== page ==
- By Colette Fleming
- February 1st, 2001
In the aftermath of recent school tragedies across the country, many administrators have re-evaluated their crisis management plans and conducted a physical audit of their systems to determine appropriate safety precautions for their facility. These considerations often include a telephone and alarm system, access control, crisis response and an evacuation plan. Sometimes overlooked is the need for increased lighting, which is necessary to provide a sense of safety and security any time of the day or night.
Providing a sense of security around the facility is critical to school lighting. After dusk, accidents and incidents of crime increase. To protect property from theft and vandalism, provide a safer environment for people and reduce overall liability, administrators are becoming more aware of the benefits of properly designed security lighting.
An Illuminating Plan
“Providing a safe, secure environment is our number one priority right now,” says Kim Wilson, electrical planner for Clark County Schools in Nevada. “When some of these schools were built 30 years ago, we didn’t have these same types of security issues. We are one of the fastest growing counties in the nation and we can’t build the schools fast enough to accommodate the increased population. The older buildings are being retrofitted with better lighting systems, and the new buildings are planned with vandal-resistance in mind,” she continues.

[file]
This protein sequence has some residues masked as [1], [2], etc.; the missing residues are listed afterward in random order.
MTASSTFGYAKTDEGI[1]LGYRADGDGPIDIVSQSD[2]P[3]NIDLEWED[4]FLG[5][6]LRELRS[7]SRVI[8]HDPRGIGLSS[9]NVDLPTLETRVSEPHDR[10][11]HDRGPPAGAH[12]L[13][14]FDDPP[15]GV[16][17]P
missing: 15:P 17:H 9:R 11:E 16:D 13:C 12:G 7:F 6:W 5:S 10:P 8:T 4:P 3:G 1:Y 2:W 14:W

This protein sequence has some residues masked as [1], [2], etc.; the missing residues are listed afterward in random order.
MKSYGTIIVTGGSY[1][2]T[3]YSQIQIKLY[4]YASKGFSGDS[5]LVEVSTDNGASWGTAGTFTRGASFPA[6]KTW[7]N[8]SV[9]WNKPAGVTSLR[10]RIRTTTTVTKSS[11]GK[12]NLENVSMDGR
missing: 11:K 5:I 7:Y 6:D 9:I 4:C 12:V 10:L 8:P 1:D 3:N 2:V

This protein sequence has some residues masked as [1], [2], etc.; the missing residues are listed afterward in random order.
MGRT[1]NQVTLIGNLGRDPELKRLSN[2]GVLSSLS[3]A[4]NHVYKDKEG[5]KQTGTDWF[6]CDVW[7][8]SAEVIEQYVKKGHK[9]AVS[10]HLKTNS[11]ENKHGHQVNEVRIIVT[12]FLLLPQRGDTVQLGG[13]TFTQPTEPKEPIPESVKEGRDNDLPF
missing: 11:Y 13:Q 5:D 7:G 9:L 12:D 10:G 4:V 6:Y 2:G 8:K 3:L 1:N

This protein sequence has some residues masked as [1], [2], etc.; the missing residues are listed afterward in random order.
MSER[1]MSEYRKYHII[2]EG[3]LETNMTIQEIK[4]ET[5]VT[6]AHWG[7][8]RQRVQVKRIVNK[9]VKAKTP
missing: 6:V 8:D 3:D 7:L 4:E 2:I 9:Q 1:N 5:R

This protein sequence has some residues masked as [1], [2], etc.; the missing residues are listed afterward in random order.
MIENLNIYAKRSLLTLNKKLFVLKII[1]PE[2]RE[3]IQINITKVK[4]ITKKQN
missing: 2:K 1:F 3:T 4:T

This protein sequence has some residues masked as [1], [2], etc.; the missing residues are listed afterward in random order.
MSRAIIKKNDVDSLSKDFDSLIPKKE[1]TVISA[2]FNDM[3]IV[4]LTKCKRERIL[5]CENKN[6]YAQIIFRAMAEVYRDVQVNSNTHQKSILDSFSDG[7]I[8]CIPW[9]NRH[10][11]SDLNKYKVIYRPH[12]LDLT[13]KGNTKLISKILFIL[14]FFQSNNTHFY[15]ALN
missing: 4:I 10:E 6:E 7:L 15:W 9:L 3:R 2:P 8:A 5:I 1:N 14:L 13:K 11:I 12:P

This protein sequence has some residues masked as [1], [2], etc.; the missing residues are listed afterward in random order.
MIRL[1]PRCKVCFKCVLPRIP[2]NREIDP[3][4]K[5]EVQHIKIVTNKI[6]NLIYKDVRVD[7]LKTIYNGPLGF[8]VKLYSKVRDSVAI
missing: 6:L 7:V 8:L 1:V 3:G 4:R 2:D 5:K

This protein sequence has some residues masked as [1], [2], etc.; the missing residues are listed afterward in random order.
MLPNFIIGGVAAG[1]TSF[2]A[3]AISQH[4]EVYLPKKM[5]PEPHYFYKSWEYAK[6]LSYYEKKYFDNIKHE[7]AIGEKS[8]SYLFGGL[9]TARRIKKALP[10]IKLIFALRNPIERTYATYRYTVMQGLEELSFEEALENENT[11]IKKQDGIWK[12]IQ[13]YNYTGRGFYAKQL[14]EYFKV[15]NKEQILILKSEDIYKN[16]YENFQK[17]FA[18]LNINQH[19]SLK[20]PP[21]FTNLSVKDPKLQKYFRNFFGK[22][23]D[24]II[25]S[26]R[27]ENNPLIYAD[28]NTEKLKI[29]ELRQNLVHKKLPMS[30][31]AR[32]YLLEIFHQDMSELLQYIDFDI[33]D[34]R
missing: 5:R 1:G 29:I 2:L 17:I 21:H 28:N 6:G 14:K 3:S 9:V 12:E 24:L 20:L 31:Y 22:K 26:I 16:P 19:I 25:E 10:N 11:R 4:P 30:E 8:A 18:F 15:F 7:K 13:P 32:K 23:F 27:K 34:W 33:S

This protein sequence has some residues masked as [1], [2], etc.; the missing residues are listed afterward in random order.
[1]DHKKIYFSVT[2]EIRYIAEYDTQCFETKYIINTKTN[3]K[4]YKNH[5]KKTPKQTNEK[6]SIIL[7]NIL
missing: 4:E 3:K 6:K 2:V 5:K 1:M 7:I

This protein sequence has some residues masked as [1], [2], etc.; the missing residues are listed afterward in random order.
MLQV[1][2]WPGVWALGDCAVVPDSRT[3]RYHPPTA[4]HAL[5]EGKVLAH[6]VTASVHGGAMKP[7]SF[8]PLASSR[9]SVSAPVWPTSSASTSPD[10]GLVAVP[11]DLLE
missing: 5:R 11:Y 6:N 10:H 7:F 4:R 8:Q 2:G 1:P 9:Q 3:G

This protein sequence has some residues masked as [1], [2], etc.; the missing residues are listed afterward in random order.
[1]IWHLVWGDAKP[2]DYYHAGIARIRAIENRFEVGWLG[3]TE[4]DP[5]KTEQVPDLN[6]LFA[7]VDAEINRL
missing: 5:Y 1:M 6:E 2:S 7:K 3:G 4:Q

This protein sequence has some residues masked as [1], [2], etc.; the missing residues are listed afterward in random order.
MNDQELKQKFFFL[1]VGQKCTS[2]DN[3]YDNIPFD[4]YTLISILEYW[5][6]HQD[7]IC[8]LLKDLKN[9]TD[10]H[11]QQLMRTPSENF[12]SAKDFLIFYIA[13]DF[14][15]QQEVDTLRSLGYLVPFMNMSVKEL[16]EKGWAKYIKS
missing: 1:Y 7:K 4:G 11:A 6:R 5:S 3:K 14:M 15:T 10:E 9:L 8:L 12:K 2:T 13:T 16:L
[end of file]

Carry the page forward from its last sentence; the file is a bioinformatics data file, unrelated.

Clark County has seen a definite increase in preventive security measures in the past few years. With more than 200 elementary and middle schools and 25 high schools in the county, ranging from rural to urban neighborhoods, Wilson points to better lighting as one of the main reasons theft and vandalism have declined.
“Since we’ve improved both the indoor and outdoor lighting in the schools, it seems to have reduced the number of times we have to replace broken fixtures, lamps and lenses. Our school police can also see better to monitor those inconspicuous areas where the kids used to hang out,” Wilson explains.
Clark County Schools, among other schools across the country, have opted for vandal-resistant lighting fixtures to provide the much-needed security required while providing adequate lighting to the area. These products are built to withstand both physical abuse and environmental extremes. They are typically constructed of heavier-gauge steel or diecast aluminum housings, UV-stabilized polycarbonate lenses, gasketing to absorb impact shock and keep contaminants out of the fixture, and tamper-resistant fasteners.
Vandal-resistant lighting fixtures are built for strength and enclosure, and are ideal for unsupervised areas, including exterior walkways, classrooms, restrooms, locker rooms, parking lots and stairwells. These fixtures are typically UL Listed for wet locations, enabling them to be used either inside or outside.
Another benefit of security lighting is that it improves visibility on steps, walkways and at exits, dramatically reducing the rate of accidents. “We used recessed fixtures with Metal Halide lamps in the locker rooms and halls and under the canopies at the front entrances of the schools. Metal Halide provided enough light to properly illuminate those areas where students gather,” says Wilson.